Almost all Nigerian Jews are part of the great Igbo (Ibo) people of southern and south-eastern Nigeria. They are one of the largest ethnic groups in Africa.
Some Igbo are also found in Cameroon and Equatorial Guinea, and there are Igbo émigrés outside Africa.
The Igbo number 32 million, with up to thirty thousand Jews among them, and with over 70 synagogues.
In rural Nigeria, Igbo people work mostly as craftsmen, traders, and farmers of yam, cassava, and taro. The Igbo are highly urbanized; the Jewish Igbo live especially in the city of Port Harcourt and the towns of Enugu, Aba, Owerri, Okigwe, and Abakaliki.
Many thousands of those Igbo who do not practice Judaism (as millions of Ethiopian Christians do) in recognition of possible Hebrew roots, and they identify with the Jews as underdogs.
Professor William Miles reports that:
“Igbo identification with and as Jews dates back to the 18th century, but concretized during and after the Nigerian Civil War (1967-1970), in which at least one million Igbo died in the failed bid for Biafran independence… The civil war and its disastrous consequences initiated a still-ongoing period of intense questioning among the Igbo concerning their history, present predicaments, and future prospects.”
Jewish Religious Practices
Igbo Jews circumcise boys at eight days, observe kashrut, separate menstruating women from men, and wear tallit and kippah. They celebrate Torah holidays, such as Rosh Hashanah and Yom Kippur. In recent years, they have begun to celebrate the less ancient holidays, such as Hanukkah and Purim.
Jewish Igbos have claimed descent from various lost tribes of Israel, but there are other possible sources as well, such as the following:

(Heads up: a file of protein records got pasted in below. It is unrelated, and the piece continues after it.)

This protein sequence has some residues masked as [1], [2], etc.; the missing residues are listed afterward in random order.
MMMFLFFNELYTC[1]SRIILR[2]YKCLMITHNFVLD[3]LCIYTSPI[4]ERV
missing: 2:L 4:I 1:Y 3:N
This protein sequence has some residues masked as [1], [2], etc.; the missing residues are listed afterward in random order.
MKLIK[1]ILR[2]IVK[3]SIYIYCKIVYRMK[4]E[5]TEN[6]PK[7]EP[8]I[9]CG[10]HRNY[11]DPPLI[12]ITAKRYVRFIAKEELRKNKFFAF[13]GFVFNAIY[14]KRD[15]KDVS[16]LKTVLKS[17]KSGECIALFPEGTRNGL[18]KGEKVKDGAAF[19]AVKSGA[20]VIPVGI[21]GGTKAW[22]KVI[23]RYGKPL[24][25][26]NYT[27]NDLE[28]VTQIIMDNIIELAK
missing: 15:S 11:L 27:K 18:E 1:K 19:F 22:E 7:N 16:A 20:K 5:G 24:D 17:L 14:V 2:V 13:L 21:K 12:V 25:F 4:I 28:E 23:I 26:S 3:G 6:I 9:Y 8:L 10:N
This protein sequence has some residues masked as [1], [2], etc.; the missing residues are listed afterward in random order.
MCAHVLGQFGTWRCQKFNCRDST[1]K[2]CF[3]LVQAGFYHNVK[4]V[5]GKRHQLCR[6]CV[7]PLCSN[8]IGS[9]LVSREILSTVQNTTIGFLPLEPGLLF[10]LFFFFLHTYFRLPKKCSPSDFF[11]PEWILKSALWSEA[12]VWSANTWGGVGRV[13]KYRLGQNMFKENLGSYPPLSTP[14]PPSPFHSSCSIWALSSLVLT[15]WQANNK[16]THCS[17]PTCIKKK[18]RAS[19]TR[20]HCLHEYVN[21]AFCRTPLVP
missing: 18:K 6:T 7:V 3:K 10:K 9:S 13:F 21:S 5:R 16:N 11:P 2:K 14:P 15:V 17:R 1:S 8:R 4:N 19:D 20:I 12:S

o Yemenite/Ethiopian Jews: based on their observance of only the holidays mentioned in Torah, perhaps the Nigerian Jewish community dates back to the time, possibly 2,600 – 2,900 years ago, that the Yemenite Jews crossed over the narrows of the Red Sea to Ethiopia. Most of those Yemenite/Ethiopian Israelites remained in Ethiopia, but some may have gone west, through the Bilad al-Sudan (see below), where many Jews lived, and on to Nigeria, before the time of the Talmud and its post-Torah holidays.
o The African-Jewish communities of the Bilad al-Sudan ( בִּלַדּ אַל סוּדָּאַן, West African Jews of what is now Ghana, Mali, and the Songhai Empire, which existed from the sixth to the nineteenth centuries, for hundreds of miles on both sides of the Niger river, where many Jews lived, and where local Mali legends record the first Jewish presence in West Africa).
o The Berber Jews of southern Morocco and southern Algeria (such as the group called Iddao Ishaak [Isaac]), who traveled south both to trade and to escape Islamic invasions of North Africa in the seventh and eighth centuries C.E.).
o The Spanish and Portuguese Jews (fleeing persecution by the Catholic armies that completed their reconquest of Spain and Portugal in 1492-1493).
o The Moroccan and Algerian Sephardic traders, who themselves, or their ancestors, had come from Spain and Portugal, and who had a fairly direct sea route from the Mediterranean, east through the Strait of Gibraltar, and south along Africa’s Atlantic coast, to Ghana, a populous trading center.
o The relatively nearby Jewish community of Ghana.
The most famous Nigerian is Chinua Achebe (1930 – 2013) an Igbo-Jewish novelist, poet, professor, and critic. His first novel “Things Fall Apart” (1958) is the most widely read book in modern African literature.
Some Nigerian Jewish communities have been receiving help from individual Israelis and American Jews who work in Nigeria with organizations like Kulanu, that reach out to remote Jewish communities.
*William Miles, “Jews of Nigeria: An Afro-Judaic Odyssey,” 2013,